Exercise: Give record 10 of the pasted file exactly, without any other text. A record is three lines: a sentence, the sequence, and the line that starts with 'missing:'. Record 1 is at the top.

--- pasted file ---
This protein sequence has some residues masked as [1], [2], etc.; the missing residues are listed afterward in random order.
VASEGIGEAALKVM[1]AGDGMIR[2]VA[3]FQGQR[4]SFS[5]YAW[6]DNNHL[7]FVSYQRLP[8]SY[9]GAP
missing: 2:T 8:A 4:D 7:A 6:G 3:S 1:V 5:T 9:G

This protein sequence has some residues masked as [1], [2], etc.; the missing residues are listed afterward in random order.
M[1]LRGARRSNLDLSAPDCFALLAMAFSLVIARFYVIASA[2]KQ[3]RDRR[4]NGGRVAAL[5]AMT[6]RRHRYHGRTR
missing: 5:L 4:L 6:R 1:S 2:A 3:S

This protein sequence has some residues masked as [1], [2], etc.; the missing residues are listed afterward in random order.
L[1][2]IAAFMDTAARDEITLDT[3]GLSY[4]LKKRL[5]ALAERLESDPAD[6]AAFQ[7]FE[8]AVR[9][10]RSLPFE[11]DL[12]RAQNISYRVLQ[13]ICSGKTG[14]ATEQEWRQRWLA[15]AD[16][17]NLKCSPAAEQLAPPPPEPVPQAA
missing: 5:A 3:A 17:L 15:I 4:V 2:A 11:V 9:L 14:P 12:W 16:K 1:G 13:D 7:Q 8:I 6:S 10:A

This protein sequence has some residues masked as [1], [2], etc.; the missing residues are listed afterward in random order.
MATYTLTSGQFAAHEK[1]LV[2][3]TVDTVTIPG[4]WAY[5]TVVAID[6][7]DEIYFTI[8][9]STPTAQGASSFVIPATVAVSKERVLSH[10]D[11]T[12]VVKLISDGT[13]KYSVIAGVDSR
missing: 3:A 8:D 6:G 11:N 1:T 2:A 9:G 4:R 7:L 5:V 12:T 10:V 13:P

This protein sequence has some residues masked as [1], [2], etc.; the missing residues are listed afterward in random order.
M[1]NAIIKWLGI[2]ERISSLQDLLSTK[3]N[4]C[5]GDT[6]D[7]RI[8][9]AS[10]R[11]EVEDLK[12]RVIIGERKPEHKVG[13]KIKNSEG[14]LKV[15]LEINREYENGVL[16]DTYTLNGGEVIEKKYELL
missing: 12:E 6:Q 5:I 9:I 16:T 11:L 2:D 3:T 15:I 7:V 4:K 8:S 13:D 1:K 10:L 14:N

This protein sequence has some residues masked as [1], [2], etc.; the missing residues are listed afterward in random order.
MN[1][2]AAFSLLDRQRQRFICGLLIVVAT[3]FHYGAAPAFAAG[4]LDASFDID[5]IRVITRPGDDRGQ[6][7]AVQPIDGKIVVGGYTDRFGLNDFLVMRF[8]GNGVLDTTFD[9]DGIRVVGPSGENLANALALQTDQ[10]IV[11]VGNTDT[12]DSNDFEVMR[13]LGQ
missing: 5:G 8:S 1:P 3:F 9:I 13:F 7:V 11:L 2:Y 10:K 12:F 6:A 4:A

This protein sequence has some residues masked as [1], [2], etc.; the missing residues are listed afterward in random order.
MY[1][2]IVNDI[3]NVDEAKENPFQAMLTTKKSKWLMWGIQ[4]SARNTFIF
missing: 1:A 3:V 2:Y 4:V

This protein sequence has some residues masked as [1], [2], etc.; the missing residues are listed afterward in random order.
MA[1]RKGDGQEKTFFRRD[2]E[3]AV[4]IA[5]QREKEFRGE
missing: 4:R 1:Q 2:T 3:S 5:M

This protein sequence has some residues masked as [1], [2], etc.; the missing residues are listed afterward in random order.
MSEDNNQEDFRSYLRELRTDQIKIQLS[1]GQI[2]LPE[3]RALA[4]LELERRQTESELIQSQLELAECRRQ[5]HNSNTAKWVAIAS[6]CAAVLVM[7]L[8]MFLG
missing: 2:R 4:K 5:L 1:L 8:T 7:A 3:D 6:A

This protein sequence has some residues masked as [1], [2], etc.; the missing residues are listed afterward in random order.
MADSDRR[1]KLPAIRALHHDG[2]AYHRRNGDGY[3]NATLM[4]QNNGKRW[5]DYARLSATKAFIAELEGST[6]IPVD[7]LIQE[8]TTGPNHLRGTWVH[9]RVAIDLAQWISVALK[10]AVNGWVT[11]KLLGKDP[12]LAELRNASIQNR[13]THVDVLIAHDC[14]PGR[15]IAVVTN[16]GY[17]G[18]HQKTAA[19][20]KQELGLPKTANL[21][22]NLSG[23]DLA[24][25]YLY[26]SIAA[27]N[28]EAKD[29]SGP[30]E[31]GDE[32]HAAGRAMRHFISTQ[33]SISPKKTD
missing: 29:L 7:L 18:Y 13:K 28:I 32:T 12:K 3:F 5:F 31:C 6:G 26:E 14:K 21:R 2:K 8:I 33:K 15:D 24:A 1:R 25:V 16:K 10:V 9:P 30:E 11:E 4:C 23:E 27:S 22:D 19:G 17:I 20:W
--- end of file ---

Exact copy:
This protein sequence has some residues masked as [1], [2], etc.; the missing residues are listed afterward in random order.
MADSDRR[1]KLPAIRALHHDG[2]AYHRRNGDGY[3]NATLM[4]QNNGKRW[5]DYARLSATKAFIAELEGST[6]IPVD[7]LIQE[8]TTGPNHLRGTWVH[9]RVAIDLAQWISVALK[10]AVNGWVT[11]KLLGKDP[12]LAELRNASIQNR[13]THVDVLIAHDC[14]PGR[15]IAVVTN[16]GY[17]G[18]HQKTAA[19][20]KQELGLPKTANL[21][22]NLSG[23]DLA[24][25]YLY[26]SIAA[27]N[28]EAKD[29]SGP[30]E[31]GDE[32]HAAGRAMRHFISTQ[33]SISPKKTD
missing: 29:L 7:L 18:Y 13:K 28:I 32:T 12:K 3:F 5:F 31:C 6:G 26:E 14:K 21:R 2:K 8:I 33:K 15:D 24:A 1:R 25:V 16:K 10:V 9:P 30:E 11:E 4:C 23:E 27:S 22:D 19:G 17:I 20:W